Geraint Thomas on the highs and lows of his 2016 season

Geraint Thomas's wins in Paris-Nice and the Volta ao Algarve were balanced by crash-affected rides at the Tour de France and Olympic Games

Geraint Thomas. Photo by Daniel Gould
(Image credit: Daniel Gould)

Geraint Thomas (Team Sky) took his biggest win to date in 2016, claiming the overall victory in the prestigious Paris-Nice stage race in March and then won the Volta ao Algarve for a second year before tackling the Tour de France and Rio 2016 Olympic Games, where he suffered mixed fortunes.

Writing in a blog for the Protect Your Bubble insurance website, for which Thomas is a brand ambassador, the Welshman said: "This year went well, all in all. I had the biggest win of my career with Paris-Nice and defended my Algarve title which I won in 2015. It wasn’t all plain sailing".

Geraint Thomas in the 2016 Tour of Flanders

Geraint Thomas in the 2016 Tour of Flanders
(Image credit: Watson)

Thomas's season was in part defined by several crashes. He crashed during Milan-San Remo, and entered the Tour of Flanders after what he described as a 'tough couple of weeks'. He finished 12th in Flanders during what was a reduced Classics season due to a commitment to focus more on stage races in 2016.

>>> 100 Best Road Riders of 2016

A below-par performance in June's Tour de Suisse, where Thomas suffered from the cold, was not the ideal preparation for the Tour de France in July. His plans to finish highly in the Tour were also affected by an early crash.

"I have mixed feelings about the Tour de France this year," wrote Thomas. "In the end I finished 15th, the same position I was in in 2015, but it was a completely different race for me this time around.

"I was fourth with two days to go in 2015 and had a lot of confidence in myself, this year it was more a case of doing my job as I crashed on the first stage and cracked my rib, which obviously meant I wasn’t at my best for the rest of the race."

In August, it was off to the Rio Olympic Games, where Thomas was representing Great Britain in the road race – and also got a late call-up for the time trial due to other nations' riders withdrawing.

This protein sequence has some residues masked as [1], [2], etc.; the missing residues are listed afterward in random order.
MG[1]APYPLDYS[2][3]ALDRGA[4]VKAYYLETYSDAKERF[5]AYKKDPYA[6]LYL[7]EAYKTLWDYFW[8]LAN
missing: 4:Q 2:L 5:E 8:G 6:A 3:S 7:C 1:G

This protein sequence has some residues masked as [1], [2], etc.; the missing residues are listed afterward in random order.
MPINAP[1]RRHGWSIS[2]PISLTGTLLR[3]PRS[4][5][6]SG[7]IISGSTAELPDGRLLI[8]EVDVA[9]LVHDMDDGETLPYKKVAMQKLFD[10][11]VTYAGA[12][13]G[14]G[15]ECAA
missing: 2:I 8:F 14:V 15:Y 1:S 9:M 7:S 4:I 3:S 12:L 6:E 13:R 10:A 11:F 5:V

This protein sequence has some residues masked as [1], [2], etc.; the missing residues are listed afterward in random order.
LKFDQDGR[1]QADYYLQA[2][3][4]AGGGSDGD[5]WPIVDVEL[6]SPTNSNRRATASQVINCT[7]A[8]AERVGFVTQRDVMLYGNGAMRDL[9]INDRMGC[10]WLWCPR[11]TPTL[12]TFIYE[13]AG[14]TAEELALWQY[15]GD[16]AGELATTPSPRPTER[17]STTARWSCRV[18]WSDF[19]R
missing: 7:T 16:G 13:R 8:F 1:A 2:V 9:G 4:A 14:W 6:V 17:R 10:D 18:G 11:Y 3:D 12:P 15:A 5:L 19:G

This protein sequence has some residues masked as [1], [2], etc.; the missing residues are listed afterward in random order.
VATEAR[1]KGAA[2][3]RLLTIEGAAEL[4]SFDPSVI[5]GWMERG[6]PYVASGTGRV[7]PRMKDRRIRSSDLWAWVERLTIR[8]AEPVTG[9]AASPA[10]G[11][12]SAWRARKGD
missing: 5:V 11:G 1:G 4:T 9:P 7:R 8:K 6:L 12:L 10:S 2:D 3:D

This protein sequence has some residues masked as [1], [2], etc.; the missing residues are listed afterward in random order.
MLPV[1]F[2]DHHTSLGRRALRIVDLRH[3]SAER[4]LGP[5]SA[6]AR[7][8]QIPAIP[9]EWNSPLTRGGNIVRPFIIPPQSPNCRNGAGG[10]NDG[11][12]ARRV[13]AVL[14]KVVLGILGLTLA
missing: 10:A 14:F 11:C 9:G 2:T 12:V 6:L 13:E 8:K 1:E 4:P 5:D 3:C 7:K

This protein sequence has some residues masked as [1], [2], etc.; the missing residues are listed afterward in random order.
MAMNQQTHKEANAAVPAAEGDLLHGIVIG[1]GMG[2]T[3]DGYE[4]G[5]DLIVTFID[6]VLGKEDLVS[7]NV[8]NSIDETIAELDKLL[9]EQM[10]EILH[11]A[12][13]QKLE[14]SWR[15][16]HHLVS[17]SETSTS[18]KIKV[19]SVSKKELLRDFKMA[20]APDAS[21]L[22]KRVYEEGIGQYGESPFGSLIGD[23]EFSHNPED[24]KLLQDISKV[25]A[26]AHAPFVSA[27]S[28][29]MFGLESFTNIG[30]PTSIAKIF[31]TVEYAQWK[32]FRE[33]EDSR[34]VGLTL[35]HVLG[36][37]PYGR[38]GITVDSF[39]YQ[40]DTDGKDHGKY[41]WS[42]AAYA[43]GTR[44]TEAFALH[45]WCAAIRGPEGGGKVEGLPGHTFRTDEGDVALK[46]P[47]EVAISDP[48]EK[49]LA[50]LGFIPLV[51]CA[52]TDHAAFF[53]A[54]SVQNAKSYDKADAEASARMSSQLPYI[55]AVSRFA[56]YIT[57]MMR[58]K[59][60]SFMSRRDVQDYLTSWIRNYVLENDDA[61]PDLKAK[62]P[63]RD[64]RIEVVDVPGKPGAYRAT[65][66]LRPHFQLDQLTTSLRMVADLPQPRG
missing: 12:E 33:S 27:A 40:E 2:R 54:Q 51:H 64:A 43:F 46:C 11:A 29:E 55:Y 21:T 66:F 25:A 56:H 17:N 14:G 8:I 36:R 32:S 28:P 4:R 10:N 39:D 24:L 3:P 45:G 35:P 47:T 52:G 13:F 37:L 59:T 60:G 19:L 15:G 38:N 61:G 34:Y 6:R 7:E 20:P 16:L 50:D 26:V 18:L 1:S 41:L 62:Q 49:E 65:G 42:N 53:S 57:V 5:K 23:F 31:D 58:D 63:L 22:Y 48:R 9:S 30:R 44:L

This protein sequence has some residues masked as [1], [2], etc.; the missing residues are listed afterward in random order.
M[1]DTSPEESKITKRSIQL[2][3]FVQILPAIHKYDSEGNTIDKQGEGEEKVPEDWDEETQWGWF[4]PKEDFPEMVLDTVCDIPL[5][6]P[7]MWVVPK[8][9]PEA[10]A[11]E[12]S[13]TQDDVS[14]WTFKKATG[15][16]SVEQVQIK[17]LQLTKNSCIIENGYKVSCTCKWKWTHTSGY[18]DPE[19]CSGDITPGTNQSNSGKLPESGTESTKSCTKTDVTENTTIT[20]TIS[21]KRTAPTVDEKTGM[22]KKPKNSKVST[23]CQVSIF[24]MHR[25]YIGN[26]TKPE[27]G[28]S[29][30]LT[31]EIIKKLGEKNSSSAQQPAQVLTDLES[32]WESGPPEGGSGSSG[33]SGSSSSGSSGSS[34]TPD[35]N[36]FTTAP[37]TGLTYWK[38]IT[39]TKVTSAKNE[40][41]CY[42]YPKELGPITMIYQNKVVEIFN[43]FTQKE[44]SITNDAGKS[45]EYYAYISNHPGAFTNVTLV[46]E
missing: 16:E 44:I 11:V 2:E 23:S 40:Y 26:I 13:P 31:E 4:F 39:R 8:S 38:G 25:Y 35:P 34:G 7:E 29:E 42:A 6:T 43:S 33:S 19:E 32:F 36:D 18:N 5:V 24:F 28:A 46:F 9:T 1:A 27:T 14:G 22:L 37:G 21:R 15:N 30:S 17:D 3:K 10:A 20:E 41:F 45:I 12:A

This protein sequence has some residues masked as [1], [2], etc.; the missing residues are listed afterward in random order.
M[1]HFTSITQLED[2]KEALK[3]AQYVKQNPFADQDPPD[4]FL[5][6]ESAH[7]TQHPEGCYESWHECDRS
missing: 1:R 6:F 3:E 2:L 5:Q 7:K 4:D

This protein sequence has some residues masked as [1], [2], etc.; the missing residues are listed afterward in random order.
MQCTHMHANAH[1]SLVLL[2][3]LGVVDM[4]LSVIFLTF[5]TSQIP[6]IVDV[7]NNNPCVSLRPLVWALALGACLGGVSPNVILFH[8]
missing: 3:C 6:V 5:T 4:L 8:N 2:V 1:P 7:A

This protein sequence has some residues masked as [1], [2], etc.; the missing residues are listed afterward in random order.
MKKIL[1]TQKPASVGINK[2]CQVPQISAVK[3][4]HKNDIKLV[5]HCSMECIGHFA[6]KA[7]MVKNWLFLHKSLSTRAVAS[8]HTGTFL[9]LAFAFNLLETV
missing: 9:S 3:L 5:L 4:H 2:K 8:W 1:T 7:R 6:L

Thomas was in the lead group in the road race, but crashed heavily on a corner on a technical descent, losing all chance of contesting the win.

"I was just off the front of the lead group coming down the final climb with roughly 10km to go and I crashed on the final corner and that was it, my race was over," recounted Thomas.

"It was a combination of the road surface and my eagerness to get down the climb as quickly as possible. As a result of that crash I finished 11th. I was devastated afterwards. I was in with a great chance to win the race and if I hadn’t crashed and ended up seventh it would be easier to take, but the not knowing what could have happened grated on me for a while!"

Despite his injuries and lack of specific time trial preparation, Thomas placed ninth in the TT a few days later – a remarkable achievement.

Geraint Thomas after a crash in the 2016 Milan-San Remo

Geraint Thomas after a crash in the 2016 Milan-San Remo. Photo: Graham Watson
(Image credit: Graham Watson)

After a break, Thomas was back in GB colours for the UCI Road World Championships in Qatar in October, where he was playing a supporting role for leader Mark Cavendish. This time it was a badly-timed puncture rather than a crash that put paid to his ride. Cavendish came in for second behind Peter Sagan.

"I punctured after a couple of km, along with Luke Rowe, out of the first group, and that was it. We ended up watching the final 30km on the TV in the hotel room! Unfortunately, Cav couldn’t quite win but a silver medal ended a great season for him this year. I was gutted I couldn’t help Cav more but that’s the way it goes in sport I guess, sometimes it just doesn’t work out the way you plan it."

Thomas has already started his training for the 2017 season, which he says he's hoping will be his best yet.

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Nigel Wynn
Former Associate Editor

Nigel Wynn worked as associate editor on, he worked almost single-handedly on the Cycling Weekly website in its early days. His passion for cycling, his writing and his creativity, as well as his hard work and dedication, were the original driving force behind the website’s success. Without him, would certainly not exist on the size and scale that it enjoys today. Nigel sadly passed away, following a brave battle with a cancer-related illness, in 2018. He was a highly valued colleague, and more importantly, an exceptional person to work with - his presence is sorely missed.